Giroud, dormant, almost created the leveller and a first Arsenal goal for Sanogo, only his flick nestled into the side netting. Some Arsenal fans mistakenly cheered and were heckled by Hull’s following, only momentum soon swayed the Gunners’ way. A corner was erroneously awarded, Sagna bundled the ball into Koscielny’s path and the defender equalised in the 71st minute. Arsenal were anodyne from open play and the 2014 edition was in danger of being brandished the Set-Piece Final.
"There’s a couple of big decisions in there," Bruce lamented. "I’d like to see them again. With the equaliser, we all thought it was a goal kick. It’s not the time to whinge, but it costs you."
His son's departure through injury four minutes before Koscielny's strike contributed to Arsenal’s sharper dominance and his replacement, Paul McShane, appeared to suffer stage fright whenever he received the ball. Sanogo, gangly yet troublesome, teed up Gibbs to complete the turnaround in the 78th minute, yet with the goal at his mercy he blazed over from 10 yards. Cazorla tumbled in the box in vain again and McGregor thwarted a Giroud volley competently. Sone Aluko replaced Quinn for Hull in an attempt to support Fryatt, who was now dropping deeper. Chances were scarce for the Tigers in the second 45, yet their determination was faultless and the game merited an 30 additional minutes.
Giroud came closer than Gibbs with a header planted onto the crossbar in the fourth minute of extra-time with McGregor, statuesque, uttering a quiet prayer as the ball whistled over his head. Hull could barely muster an attack, let alone an opportunity, mainly thanks to the myopic Aluko when Yannick Sagbo seemed a superior alternative. Steve Bruce often looks like he is on the verge of a heart attack, and his heart might have leapt up and into his mouth when McGregor's pass was intercepted by Sanogo, only to travel out of play.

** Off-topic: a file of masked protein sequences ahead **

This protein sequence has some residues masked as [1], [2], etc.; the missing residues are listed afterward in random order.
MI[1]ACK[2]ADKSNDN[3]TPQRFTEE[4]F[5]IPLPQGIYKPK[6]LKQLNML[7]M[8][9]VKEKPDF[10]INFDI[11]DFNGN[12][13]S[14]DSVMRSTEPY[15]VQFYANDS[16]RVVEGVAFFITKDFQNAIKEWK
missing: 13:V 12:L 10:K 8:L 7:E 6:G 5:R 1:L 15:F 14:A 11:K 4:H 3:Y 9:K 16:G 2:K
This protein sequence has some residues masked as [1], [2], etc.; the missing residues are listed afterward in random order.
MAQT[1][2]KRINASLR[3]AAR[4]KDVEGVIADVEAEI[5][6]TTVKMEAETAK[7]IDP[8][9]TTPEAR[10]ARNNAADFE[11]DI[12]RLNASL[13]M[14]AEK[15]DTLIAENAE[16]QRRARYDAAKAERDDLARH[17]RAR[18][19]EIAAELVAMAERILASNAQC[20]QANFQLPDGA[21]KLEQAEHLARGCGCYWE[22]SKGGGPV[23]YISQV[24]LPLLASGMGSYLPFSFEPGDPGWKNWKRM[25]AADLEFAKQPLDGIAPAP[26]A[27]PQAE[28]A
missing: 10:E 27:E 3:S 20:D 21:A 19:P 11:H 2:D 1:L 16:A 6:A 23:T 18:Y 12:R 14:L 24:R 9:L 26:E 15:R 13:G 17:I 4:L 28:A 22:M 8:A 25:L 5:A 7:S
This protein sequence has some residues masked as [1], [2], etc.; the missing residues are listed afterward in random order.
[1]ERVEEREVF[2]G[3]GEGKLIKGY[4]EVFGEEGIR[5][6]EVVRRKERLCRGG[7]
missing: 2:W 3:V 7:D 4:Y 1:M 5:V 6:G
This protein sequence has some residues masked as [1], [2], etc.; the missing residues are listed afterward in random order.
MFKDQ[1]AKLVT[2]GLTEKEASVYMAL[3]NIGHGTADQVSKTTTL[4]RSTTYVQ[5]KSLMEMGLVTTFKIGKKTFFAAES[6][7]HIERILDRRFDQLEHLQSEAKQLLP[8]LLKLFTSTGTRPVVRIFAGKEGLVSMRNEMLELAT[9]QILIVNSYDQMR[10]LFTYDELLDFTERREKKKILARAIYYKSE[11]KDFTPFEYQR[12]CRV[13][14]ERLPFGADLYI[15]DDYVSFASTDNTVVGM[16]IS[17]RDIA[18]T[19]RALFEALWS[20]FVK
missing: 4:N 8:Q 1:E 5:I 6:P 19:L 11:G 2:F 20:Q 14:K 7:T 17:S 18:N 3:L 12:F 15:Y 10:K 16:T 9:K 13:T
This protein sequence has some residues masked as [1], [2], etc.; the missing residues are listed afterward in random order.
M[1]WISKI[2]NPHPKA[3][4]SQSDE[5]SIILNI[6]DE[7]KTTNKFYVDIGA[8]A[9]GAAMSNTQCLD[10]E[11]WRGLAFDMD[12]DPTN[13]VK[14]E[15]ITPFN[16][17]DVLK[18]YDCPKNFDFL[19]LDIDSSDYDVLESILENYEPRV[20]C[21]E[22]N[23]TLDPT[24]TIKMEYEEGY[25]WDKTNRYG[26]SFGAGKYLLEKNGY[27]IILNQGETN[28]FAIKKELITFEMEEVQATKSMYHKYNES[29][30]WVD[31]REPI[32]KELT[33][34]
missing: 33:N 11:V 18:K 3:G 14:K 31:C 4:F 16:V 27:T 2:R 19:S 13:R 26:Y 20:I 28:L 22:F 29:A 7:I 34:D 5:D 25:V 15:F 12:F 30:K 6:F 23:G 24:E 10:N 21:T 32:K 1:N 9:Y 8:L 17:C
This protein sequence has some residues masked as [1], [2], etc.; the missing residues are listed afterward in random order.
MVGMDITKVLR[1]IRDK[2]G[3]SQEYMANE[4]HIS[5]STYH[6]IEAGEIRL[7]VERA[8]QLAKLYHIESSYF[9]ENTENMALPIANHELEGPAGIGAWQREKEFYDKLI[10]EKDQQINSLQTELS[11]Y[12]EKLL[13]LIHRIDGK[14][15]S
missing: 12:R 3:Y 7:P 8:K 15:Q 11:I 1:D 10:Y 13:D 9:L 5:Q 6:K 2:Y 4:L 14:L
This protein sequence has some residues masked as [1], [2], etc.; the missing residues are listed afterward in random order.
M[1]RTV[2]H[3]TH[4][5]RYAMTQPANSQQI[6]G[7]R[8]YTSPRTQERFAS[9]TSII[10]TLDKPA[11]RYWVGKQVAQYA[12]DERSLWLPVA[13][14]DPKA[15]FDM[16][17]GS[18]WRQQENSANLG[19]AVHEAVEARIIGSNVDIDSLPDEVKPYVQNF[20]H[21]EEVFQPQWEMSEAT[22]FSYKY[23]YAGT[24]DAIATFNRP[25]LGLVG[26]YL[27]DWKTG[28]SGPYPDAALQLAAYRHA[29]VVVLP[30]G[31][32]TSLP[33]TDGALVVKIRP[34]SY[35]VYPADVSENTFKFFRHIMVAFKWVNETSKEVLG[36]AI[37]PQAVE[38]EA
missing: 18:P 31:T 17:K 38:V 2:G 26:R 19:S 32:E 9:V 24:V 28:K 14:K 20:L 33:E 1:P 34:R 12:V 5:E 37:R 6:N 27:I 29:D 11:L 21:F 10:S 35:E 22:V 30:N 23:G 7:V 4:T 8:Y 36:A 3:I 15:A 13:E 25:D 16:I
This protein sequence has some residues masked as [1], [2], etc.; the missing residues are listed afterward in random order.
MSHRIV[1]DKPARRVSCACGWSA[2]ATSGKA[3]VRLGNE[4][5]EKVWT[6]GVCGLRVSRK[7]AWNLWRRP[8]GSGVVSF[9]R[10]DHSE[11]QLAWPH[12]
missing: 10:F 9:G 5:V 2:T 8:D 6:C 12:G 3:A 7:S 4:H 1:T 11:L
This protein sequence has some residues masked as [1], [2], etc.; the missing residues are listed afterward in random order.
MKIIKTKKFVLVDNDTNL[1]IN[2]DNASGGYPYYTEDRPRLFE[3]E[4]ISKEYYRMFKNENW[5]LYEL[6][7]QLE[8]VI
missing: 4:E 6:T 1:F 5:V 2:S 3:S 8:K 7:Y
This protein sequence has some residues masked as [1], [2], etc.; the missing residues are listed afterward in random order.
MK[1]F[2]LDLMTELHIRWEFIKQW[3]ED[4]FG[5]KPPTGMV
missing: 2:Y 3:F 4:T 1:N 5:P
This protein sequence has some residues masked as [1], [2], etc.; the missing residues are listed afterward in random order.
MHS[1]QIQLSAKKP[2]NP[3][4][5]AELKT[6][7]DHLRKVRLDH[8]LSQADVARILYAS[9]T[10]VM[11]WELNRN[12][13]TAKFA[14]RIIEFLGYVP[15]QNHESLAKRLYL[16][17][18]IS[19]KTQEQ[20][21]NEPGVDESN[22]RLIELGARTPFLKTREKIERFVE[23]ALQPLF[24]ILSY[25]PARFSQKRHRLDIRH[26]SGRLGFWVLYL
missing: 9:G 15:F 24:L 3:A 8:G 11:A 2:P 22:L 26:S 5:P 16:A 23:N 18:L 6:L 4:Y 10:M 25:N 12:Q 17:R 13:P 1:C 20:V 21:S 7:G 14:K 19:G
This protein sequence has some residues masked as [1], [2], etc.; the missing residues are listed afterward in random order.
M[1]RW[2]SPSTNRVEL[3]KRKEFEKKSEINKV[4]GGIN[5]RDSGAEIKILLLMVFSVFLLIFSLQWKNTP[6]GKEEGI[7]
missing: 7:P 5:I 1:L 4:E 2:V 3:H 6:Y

Wenger threw on Jack Wilshere and Tomáš Rosický in place of Cazorla and Özil, while Bruce introduced George Boyd with his final substitution. "We were dropping like flies, which was always the problem I had," Bruce confessed. Arsenal punished them when Wilshere instigated an attack, and as Hull fans screamed and cried in fear, the neat move resulted in Ramsey's belting winner.
Arsenal, as is their wont, almost snatched defeat from the jaws of victory. Łukasz Fabiański, near faultless all season, inexplicably hared out of his area and presented Aluko with an open goal from an acute angle. The ball trickled past the post, and Arsenal's trophy drought was a thing of the past.